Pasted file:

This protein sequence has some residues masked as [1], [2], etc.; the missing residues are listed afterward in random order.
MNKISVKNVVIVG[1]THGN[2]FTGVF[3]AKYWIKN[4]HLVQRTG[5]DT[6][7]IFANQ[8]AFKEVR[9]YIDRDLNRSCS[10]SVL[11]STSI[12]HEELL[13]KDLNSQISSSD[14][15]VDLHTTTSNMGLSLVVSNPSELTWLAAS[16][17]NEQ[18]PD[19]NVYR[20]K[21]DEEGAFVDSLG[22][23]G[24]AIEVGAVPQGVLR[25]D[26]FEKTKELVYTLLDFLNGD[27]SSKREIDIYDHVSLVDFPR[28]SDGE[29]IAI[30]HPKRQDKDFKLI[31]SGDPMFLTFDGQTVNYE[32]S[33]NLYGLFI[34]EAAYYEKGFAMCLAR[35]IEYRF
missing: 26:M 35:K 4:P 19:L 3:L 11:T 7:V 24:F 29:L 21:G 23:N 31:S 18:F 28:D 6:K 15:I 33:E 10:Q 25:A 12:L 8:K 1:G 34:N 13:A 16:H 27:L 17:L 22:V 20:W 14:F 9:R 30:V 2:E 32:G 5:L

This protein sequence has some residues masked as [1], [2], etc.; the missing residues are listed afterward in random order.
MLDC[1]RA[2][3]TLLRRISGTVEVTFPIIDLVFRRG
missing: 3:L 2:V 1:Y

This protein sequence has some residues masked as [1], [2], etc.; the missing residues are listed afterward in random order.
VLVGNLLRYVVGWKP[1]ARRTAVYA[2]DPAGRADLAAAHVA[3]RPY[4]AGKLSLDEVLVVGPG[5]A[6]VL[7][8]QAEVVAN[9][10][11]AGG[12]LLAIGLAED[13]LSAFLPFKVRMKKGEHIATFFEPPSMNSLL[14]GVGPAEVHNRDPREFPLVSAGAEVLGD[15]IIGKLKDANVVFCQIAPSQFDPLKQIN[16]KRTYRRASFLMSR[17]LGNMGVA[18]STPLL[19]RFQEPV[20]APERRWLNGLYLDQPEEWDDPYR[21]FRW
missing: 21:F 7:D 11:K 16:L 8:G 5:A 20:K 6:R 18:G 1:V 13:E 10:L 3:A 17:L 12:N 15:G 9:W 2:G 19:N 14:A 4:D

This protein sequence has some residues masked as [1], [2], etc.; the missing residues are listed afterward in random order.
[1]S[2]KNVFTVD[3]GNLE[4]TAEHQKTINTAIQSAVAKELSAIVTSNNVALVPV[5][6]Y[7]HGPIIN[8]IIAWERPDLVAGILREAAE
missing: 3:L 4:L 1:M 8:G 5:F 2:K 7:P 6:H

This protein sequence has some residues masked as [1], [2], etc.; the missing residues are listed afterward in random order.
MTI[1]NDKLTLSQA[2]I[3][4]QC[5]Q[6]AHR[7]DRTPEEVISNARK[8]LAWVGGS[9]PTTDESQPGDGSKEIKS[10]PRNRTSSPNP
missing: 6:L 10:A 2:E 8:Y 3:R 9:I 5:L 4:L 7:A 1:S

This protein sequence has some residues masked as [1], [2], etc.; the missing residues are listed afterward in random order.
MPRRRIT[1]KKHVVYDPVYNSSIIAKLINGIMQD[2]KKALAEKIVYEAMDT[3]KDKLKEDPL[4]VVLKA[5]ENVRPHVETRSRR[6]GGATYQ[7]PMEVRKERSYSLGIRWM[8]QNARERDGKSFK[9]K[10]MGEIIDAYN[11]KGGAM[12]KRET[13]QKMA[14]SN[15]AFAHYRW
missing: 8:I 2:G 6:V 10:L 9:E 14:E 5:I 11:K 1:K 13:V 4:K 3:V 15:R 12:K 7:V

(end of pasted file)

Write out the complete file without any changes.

This protein sequence has some residues masked as [1], [2], etc.; the missing residues are listed afterward in random order.
MNKISVKNVVIVG[1]THGN[2]FTGVF[3]AKYWIKN[4]HLVQRTG[5]DT[6][7]IFANQ[8]AFKEVR[9]YIDRDLNRSCS[10]SVL[11]STSI[12]HEELL[13]KDLNSQISSSD[14][15]VDLHTTTSNMGLSLVVSNPSELTWLAAS[16][17]NEQ[18]PD[19]NVYR[20]K[21]DEEGAFVDSLG[22][23]G[24]AIEVGAVPQGVLR[25]D[26]FEKTKELVYTLLDFLNGD[27]SSKREIDIYDHVSLVDFPR[28]SDGE[29]IAI[30]HPKRQDKDFKLI[31]SGDPMFLTFDGQTVNYE[32]S[33]NLYGLFI[34]EAAYYEKGFAMCLAR[35]IEYRF
missing: 26:M 35:K 4:P 19:L 3:L 11:T 7:V 24:F 29:L 21:G 23:N 31:S 18:F 28:D 6:K 15:I 33:E 10:Q 25:A 12:L 8:K 1:G 34:N 13:A 16:H 27:L 17:L 22:V 20:W 14:F 9:R 30:V 2:E 32:G 5:L

This protein sequence has some residues masked as [1], [2], etc.; the missing residues are listed afterward in random order.
MLDC[1]RA[2][3]TLLRRISGTVEVTFPIIDLVFRRG
missing: 3:L 2:V 1:Y

This protein sequence has some residues masked as [1], [2], etc.; the missing residues are listed afterward in random order.
VLVGNLLRYVVGWKP[1]ARRTAVYA[2]DPAGRADLAAAHVA[3]RPY[4]AGKLSLDEVLVVGPG[5]A[6]VL[7][8]QAEVVAN[9][10][11]AGG[12]LLAIGLAED[13]LSAFLPFKVRMKKGEHIATFFEPPSMNSLL[14]GVGPAEVHNRDPREFPLVSAGAEVLGD[15]IIGKLKDANVVFCQIAPSQFDPLKQIN[16]KRTYRRASFLMSR[17]LGNMGVA[18]STPLL[19]RFQEPV[20]APERRWLNGLYLDQPEEWDDPYR[21]FRW
missing: 21:F 7:D 11:K 16:L 8:G 5:A 20:K 6:R 18:G 1:V 13:E 10:L 3:A 17:L 12:N 15:G 9:W 2:G 19:N 14:A 4:D

This protein sequence has some residues masked as [1], [2], etc.; the missing residues are listed afterward in random order.
[1]S[2]KNVFTVD[3]GNLE[4]TAEHQKTINTAIQSAVAKELSAIVTSNNVALVPV[5][6]Y[7]HGPIIN[8]IIAWERPDLVAGILREAAE
missing: 3:L 4:L 1:M 8:G 5:F 2:K 7:P 6:H

This protein sequence has some residues masked as [1], [2], etc.; the missing residues are listed afterward in random order.
MTI[1]NDKLTLSQA[2]I[3][4]QC[5]Q[6]AHR[7]DRTPEEVISNARK[8]LAWVGGS[9]PTTDESQPGDGSKEIKS[10]PRNRTSSPNP
missing: 6:L 10:A 2:E 8:Y 3:R 9:I 5:L 4:L 7:A 1:S

This protein sequence has some residues masked as [1], [2], etc.; the missing residues are listed afterward in random order.
MPRRRIT[1]KKHVVYDPVYNSSIIAKLINGIMQD[2]KKALAEKIVYEAMDT[3]KDKLKEDPL[4]VVLKA[5]ENVRPHVETRSRR[6]GGATYQ[7]PMEVRKERSYSLGIRWM[8]QNARERDGKSFK[9]K[10]MGEIIDAYN[11]KGGAM[12]KRET[13]QKMA[14]SN[15]AFAHYRW
missing: 8:I 2:G 6:V 10:L 9:E 14:E 5:I 11:K 1:K 13:V 4:K 3:V 15:R 12:K 7:V